The travel industry will bounce back, but it will come with many new challenges as customer behavior and demands are transformed by the post- coronavirus new normal.
All hoteliers understand the fear instilled in people’s minds from this panic. With the media inculcating dire messages every day in one’s psyche, a virus-related anxiety will linger long after travel restrictions are lifted. In researching this effect, the most appropriate term for it is ‘post-coronavirus stress disorder’ (PCSD). What this means is that your newly adopted hygiene standards put in place to address COVID-19 will likely have to remain in perpetuity – no matter the cost increase to sustain them – lest you ‘trigger’ someone with PCSD (to the detriment of your TripAdvisor scores) or guests simply don’t trust your brand enough to want to visit.
In the new normal, travellers of all ages will have a heightened sensitivity for proper cleaning practices in public areas or practically any other space utilized by strangers. And they will inevitably judge your property on this, whether consciously or not. That is, a lack of pristine sanitization SOPs will lead to strongly negative reviews, unlike in years past where a guest may have let these errors slide by only docking a single star. Thus, in order to assuage these fears, not only do you need to intensify your housekeeping and public area cleaning protocols, but you have to embellish them. In what we have dubbed ‘cleanliness theatre,’ you must think of these new SOPs not only in terms of their efficacy at preventing the transmission of viruses, but also what performance you are giving for guests. Cleanliness theatre is based upon the previously established counterpart of ‘security theatre,’ which reached mainstream recognition in the wake of 9/11. For this latter concept, it’s not only about any crime-prevention updates you make, but also ensuring people see those countermeasures in place so they can feel safer.
A simple example would be the decision between setting up a hidden camera to monitor an area versus installing a larger one protruding out from the ceiling with several conspicuous blinking lights to indicate it’s turned on. Both accomplish the goal of allowing personnel to observe the space, but only the latter is visible to the passersby. For hotel guests, this means they know they’re being watched and thus have a heightened sense of protection because a team will immediately see when something is wrong.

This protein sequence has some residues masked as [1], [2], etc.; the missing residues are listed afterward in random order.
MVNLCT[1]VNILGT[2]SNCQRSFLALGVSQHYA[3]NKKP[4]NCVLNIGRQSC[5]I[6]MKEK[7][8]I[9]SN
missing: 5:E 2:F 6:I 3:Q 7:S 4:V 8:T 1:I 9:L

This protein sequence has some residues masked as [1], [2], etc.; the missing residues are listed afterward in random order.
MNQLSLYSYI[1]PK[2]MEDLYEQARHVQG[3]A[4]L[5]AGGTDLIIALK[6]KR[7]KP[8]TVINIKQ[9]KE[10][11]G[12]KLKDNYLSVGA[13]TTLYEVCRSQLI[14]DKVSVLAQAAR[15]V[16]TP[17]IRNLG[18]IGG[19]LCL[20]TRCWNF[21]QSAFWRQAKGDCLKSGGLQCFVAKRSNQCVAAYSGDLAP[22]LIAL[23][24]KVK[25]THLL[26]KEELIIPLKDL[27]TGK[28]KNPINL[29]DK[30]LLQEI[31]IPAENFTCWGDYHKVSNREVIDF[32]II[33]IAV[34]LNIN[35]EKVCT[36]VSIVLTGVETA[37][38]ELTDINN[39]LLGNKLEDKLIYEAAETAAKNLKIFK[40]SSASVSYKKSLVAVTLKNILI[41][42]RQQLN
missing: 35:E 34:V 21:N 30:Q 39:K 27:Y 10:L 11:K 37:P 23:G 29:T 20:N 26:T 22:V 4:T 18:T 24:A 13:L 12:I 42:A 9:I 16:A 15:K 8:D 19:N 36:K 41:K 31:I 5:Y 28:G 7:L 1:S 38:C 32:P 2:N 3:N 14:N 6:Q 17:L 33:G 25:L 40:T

For any potential lawbreakers, this is also a deterrent, because they know there’s surveillance. Cleanliness theatre thus moves room attendants from an invisible workforce to front-and-centre on the operatic stage that is your hotel’s front-of-house spaces. Some operational changes therein might include consistent reminders to your loyalty base about what steps you’ve taken to increase hygiene onsite, having your custodial staff clean public areas during the peak periods in the morning or afternoon instead of only during the middle of the night when your lobby is empty; having your servers or front-desk clerks wear gloves at all times; and perhaps even putting hand sanitizers or disinfecting wipes in the guestrooms. As a forewarning, don’t misinterpret theatre as a farce or front. Any movie or theatrical performance you see represents the distillation of countless hours of work from hundreds of professionals, and your operations must be the same. In this regard, cleanliness theatre is the tip of iceberg to inform guests there are far more safety measures in place behind the curtains. While things may look bleak right now, the night is darkest just before the dawn. Never stop working and use this downtime to handle all those long overdue projects or technological implementations you never got around to completing. Housekeeping will play a pivotal role for numerous hotels in the years to come, so please consider how you can utilize the concept of cleanliness theatre so guests can see and appreciate all the hard work you’ve done to ensure their safety.
Larry Mogelonsky is the principal of Hotel Mogel Consulting Limited, a Toronto-based consulting practice. His experience encompasses hotel properties around the world,both branded and independent, and ranging from luxury and boutique to select-service. You can reach him at email@example.com to discuss hotel business challenges.